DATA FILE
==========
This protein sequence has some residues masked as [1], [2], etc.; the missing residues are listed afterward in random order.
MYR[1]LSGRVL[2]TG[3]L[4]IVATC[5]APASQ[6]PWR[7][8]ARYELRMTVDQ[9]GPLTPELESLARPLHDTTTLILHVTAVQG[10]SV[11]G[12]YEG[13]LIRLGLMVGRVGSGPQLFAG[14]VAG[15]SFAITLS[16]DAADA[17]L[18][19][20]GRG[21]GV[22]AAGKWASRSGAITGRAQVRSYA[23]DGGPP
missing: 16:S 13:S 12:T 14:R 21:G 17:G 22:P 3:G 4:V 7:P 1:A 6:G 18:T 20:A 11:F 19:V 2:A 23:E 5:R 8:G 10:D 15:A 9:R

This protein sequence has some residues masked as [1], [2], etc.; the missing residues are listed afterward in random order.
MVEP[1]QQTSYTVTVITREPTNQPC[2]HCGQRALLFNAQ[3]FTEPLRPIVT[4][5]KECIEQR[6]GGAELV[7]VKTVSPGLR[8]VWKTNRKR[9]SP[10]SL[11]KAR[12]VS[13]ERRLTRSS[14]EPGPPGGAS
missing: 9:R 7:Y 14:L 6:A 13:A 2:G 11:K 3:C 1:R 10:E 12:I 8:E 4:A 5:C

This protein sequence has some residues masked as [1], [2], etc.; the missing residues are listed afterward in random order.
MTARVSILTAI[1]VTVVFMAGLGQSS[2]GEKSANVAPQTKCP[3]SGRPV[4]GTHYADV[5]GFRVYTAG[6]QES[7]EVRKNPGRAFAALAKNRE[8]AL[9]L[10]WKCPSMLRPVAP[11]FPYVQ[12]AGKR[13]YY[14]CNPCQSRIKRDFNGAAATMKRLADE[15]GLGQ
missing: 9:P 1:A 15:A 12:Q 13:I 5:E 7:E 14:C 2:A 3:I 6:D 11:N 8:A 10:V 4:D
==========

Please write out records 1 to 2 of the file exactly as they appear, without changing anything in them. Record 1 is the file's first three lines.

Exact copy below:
This protein sequence has some residues masked as [1], [2], etc.; the missing residues are listed afterward in random order.
MYR[1]LSGRVL[2]TG[3]L[4]IVATC[5]APASQ[6]PWR[7][8]ARYELRMTVDQ[9]GPLTPELESLARPLHDTTTLILHVTAVQG[10]SV[11]G[12]YEG[13]LIRLGLMVGRVGSGPQLFAG[14]VAG[15]SFAITLS[16]DAADA[17]L[18][19][20]GRG[21]GV[22]AAGKWASRSGAITGRAQVRSYA[23]DGGPP
missing: 16:S 13:S 12:T 14:R 21:G 17:G 22:P 3:G 4:V 7:P 1:A 6:G 18:T 20:A 11:F 19:V 2:A 23:E 5:R 8:G 10:D 15:A 9:R

This protein sequence has some residues masked as [1], [2], etc.; the missing residues are listed afterward in random order.
MVEP[1]QQTSYTVTVITREPTNQPC[2]HCGQRALLFNAQ[3]FTEPLRPIVT[4][5]KECIEQR[6]GGAELV[7]VKTVSPGLR[8]VWKTNRKR[9]SP[10]SL[11]KAR[12]VS[13]ERRLTRSS[14]EPGPPGGAS
missing: 9:R 7:Y 14:L 6:A 13:A 2:G 11:K 3:C 1:R 10:E 12:I 8:E 4:A 5:C